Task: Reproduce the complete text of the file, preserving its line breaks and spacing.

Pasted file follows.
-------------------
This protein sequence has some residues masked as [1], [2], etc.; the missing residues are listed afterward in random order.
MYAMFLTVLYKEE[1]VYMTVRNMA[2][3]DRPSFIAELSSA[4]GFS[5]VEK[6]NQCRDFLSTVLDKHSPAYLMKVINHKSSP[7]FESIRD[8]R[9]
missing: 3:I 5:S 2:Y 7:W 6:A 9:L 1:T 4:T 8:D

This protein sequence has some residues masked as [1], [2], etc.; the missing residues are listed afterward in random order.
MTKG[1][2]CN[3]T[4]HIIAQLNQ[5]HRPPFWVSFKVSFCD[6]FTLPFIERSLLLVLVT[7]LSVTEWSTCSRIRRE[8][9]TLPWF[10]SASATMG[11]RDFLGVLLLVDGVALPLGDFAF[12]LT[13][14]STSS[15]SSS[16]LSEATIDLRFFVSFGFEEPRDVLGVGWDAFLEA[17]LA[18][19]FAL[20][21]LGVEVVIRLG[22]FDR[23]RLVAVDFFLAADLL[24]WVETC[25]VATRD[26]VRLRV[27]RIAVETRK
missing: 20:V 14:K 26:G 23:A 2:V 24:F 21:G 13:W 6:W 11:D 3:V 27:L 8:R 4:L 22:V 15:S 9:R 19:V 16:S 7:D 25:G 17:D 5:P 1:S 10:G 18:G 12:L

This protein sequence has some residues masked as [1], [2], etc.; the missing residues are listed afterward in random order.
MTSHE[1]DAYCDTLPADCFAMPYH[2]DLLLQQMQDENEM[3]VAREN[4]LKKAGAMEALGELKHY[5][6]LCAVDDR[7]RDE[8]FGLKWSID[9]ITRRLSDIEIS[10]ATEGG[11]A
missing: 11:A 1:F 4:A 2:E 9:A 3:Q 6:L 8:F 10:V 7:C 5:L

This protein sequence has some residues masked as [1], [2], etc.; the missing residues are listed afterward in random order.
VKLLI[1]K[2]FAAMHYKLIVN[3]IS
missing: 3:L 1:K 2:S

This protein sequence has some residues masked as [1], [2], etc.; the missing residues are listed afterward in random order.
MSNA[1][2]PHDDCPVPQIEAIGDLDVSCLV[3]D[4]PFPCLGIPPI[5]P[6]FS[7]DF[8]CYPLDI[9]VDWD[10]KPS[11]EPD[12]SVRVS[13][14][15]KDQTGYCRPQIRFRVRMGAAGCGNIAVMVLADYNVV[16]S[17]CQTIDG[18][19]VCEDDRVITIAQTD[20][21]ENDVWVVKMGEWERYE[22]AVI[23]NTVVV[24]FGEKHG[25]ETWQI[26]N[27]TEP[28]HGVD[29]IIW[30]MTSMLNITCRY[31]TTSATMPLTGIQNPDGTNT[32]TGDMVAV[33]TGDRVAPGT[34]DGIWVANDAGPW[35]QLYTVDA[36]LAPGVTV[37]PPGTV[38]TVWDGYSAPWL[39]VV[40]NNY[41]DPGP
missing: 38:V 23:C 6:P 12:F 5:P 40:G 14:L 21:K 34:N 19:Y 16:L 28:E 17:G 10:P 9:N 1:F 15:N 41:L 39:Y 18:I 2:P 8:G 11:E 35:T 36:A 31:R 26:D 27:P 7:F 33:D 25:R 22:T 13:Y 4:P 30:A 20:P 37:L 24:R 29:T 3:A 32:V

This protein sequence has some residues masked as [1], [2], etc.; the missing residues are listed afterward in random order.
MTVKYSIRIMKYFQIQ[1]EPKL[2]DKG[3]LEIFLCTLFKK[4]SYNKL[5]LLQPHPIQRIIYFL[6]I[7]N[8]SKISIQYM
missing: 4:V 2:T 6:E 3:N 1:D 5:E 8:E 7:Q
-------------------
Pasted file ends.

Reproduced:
This protein sequence has some residues masked as [1], [2], etc.; the missing residues are listed afterward in random order.
MYAMFLTVLYKEE[1]VYMTVRNMA[2][3]DRPSFIAELSSA[4]GFS[5]VEK[6]NQCRDFLSTVLDKHSPAYLMKVINHKSSP[7]FESIRD[8]R[9]
missing: 3:I 5:S 2:Y 7:W 6:A 9:L 1:T 4:T 8:D

This protein sequence has some residues masked as [1], [2], etc.; the missing residues are listed afterward in random order.
MTKG[1][2]CN[3]T[4]HIIAQLNQ[5]HRPPFWVSFKVSFCD[6]FTLPFIERSLLLVLVT[7]LSVTEWSTCSRIRRE[8][9]TLPWF[10]SASATMG[11]RDFLGVLLLVDGVALPLGDFAF[12]LT[13][14]STSS[15]SSS[16]LSEATIDLRFFVSFGFEEPRDVLGVGWDAFLEA[17]LA[18][19]FAL[20][21]LGVEVVIRLG[22]FDR[23]RLVAVDFFLAADLL[24]WVETC[25]VATRD[26]VRLRV[27]RIAVETRK
missing: 20:V 14:K 26:G 23:A 2:V 24:F 21:G 13:W 6:W 11:D 3:V 27:L 8:R 4:L 22:V 15:S 9:R 19:V 16:S 7:D 25:G 17:D 5:P 1:S 10:G 18:G 12:L

This protein sequence has some residues masked as [1], [2], etc.; the missing residues are listed afterward in random order.
MTSHE[1]DAYCDTLPADCFAMPYH[2]DLLLQQMQDENEM[3]VAREN[4]LKKAGAMEALGELKHY[5][6]LCAVDDR[7]RDE[8]FGLKWSID[9]ITRRLSDIEIS[10]ATEGG[11]A
missing: 11:A 1:F 4:A 2:E 9:A 3:Q 6:L 8:F 10:V 7:C 5:L

This protein sequence has some residues masked as [1], [2], etc.; the missing residues are listed afterward in random order.
VKLLI[1]K[2]FAAMHYKLIVN[3]IS
missing: 3:L 1:K 2:S

This protein sequence has some residues masked as [1], [2], etc.; the missing residues are listed afterward in random order.
MSNA[1][2]PHDDCPVPQIEAIGDLDVSCLV[3]D[4]PFPCLGIPPI[5]P[6]FS[7]DF[8]CYPLDI[9]VDWD[10]KPS[11]EPD[12]SVRVS[13][14][15]KDQTGYCRPQIRFRVRMGAAGCGNIAVMVLADYNVV[16]S[17]CQTIDG[18][19]VCEDDRVITIAQTD[20][21]ENDVWVVKMGEWERYE[22]AVI[23]NTVVV[24]FGEKHG[25]ETWQI[26]N[27]TEP[28]HGVD[29]IIW[30]MTSMLNITCRY[31]TTSATMPLTGIQNPDGTNT[32]TGDMVAV[33]TGDRVAPGT[34]DGIWVANDAGPW[35]QLYTVDA[36]LAPGVTV[37]PPGTV[38]TVWDGYSAPWL[39]VV[40]NNY[41]DPGP
missing: 38:V 23:C 6:P 12:F 5:P 40:G 14:L 21:K 34:N 19:Y 16:L 28:E 17:G 10:P 9:N 1:F 15:N 41:L 39:Y 18:I 2:P 8:G 11:E 35:T 36:A 31:R 26:D 27:P 7:F 33:D 25:R 22:T 13:Y 4:P 30:A 20:P 37:L 24:R 29:T 3:A 32:V

This protein sequence has some residues masked as [1], [2], etc.; the missing residues are listed afterward in random order.
MTVKYSIRIMKYFQIQ[1]EPKL[2]DKG[3]LEIFLCTLFKK[4]SYNKL[5]LLQPHPIQRIIYFL[6]I[7]N[8]SKISIQYM
missing: 4:V 2:T 6:E 3:N 1:D 5:E 8:E 7:Q